1. Emphasis on U.S. stocks over international stocks
While not abandoning international equities altogether (see Theme 3 below), I believe that it is worthy to consider overweighting U.S. equities to start 2017 given heightened optimism for U.S. economic growth and accompanying U.S. stock market growth in the New Year as a result of the election of Donald Trump as the new president of the U.S., backed by a Republican controlled U.S. Senate and House of Representatives. According to TheWeek.com, this is only the second time since 1929 that Republicans have been in control of all three areas. Additionally, having all three legs of the federal government stool controlled by one party may provide some tailwinds to U.S. stock market investors in 2017. To this end, based on a MFS research report entitled, "Primaries, caucuses, and elections…oh my!", it appears from the chart below that although the combination of a Democrat president and a Republican Congress has produced the best historical returns from 1961-2010, on average, for the stock market (which is defined in this case by the S&P 500 index), the stock market still experienced an average return of 12.1% when the White House and Congress were controlled by the same party.
Average Return for the
Democrat President / Republican Congress
Republican President / Democrat Congress
White House / Congress Controlled by Same Party
Either Party in White House / Split Congress
Please note: The Dow Jones Industrial Average (DJIA) measures the U.S. stock market. Figures referenced are price change only and do not include the impact of reinvested dividends. The Standard & Poor's 500 Index (S&P 500) measures the broad U.S. stock market. It is not possible to invest directly in an index. Past performance is not a guarantee of future results.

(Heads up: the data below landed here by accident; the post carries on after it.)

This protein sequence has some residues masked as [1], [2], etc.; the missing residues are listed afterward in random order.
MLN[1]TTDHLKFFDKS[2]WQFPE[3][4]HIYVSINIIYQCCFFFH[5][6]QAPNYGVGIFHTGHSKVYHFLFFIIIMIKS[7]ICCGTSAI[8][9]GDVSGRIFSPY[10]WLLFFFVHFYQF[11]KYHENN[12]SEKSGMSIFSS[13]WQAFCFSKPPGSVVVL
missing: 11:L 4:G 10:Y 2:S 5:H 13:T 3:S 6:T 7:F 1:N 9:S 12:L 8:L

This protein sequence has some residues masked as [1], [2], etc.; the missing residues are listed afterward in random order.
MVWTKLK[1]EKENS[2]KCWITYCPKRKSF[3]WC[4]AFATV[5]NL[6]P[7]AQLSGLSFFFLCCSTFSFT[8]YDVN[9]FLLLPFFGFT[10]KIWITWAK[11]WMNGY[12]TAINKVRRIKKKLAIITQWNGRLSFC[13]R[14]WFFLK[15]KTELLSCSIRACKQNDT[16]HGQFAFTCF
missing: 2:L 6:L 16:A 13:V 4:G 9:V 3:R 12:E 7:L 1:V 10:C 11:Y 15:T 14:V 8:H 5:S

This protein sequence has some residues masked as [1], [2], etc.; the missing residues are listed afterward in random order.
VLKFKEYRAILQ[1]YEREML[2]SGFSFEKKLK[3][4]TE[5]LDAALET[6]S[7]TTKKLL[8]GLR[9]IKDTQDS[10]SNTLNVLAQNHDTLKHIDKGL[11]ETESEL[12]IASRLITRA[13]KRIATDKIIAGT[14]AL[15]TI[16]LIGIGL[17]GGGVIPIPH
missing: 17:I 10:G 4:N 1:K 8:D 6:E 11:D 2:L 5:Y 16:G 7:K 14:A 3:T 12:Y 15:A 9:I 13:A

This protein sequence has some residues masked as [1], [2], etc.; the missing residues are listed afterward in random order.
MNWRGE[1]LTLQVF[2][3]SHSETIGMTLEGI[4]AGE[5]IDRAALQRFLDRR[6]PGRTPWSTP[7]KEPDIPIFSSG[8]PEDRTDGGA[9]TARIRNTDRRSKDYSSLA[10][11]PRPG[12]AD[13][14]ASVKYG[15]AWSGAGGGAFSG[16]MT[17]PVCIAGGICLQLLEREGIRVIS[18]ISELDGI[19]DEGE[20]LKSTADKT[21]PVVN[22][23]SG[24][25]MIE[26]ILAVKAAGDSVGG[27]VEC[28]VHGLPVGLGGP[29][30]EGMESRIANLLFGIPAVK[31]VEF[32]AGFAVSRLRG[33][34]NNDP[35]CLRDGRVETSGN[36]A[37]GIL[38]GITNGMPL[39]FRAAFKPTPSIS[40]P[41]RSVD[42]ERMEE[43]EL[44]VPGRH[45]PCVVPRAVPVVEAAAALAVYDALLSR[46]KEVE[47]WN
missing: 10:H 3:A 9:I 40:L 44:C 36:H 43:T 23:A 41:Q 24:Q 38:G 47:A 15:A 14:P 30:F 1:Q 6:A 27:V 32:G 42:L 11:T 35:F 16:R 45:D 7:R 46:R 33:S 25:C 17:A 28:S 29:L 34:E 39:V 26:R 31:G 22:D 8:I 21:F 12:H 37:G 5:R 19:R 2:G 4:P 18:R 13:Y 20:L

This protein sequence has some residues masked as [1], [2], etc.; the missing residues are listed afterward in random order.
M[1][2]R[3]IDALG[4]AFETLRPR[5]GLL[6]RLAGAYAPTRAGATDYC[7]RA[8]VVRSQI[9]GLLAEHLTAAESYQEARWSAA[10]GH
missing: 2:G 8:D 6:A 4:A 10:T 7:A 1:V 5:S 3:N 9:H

As a result, the psychological achievement of "Dow 20,000" may serve as more of springboard for the next leg of this secular bull market as opposed to being a market top for this bull market rally that some are suggesting.
2. Consider different market capitalizations to help deal with strong U.S. dollar
Rising interest rates in the U.S., coupled with declining or stagnant interest rates across the rest of the globe, could result in a stronger U.S. dollar, despite the stated reservations of this happening by President Trump. This could, in turn, put pressure on multi-national U.S. companies that derive a significant portion of their revenue overseas.
As a result of the expected U.S. dollar strengthening, certain mid-cap and small cap U.S. companies, who generally have less of an overseas focus when compared to their large cap U.S. counterparts, may be worthy of consideration to help minimize some of the strengthening U.S. dollar risk while still allowing for allocations to U.S. equities in general. Certain currency investment strategies may be worthy of consideration to assist in this regard as well.
3. Don't discount the benefits of a globally diversified portfolio
International equities, through International developed market, and some international emerging market, stock allocations, should still be a part of most globally diversified portfolios in 2017 as a result of the anticipated stimulation measures on the part of central banks across the globe in the new year needed to spur additional economic growth.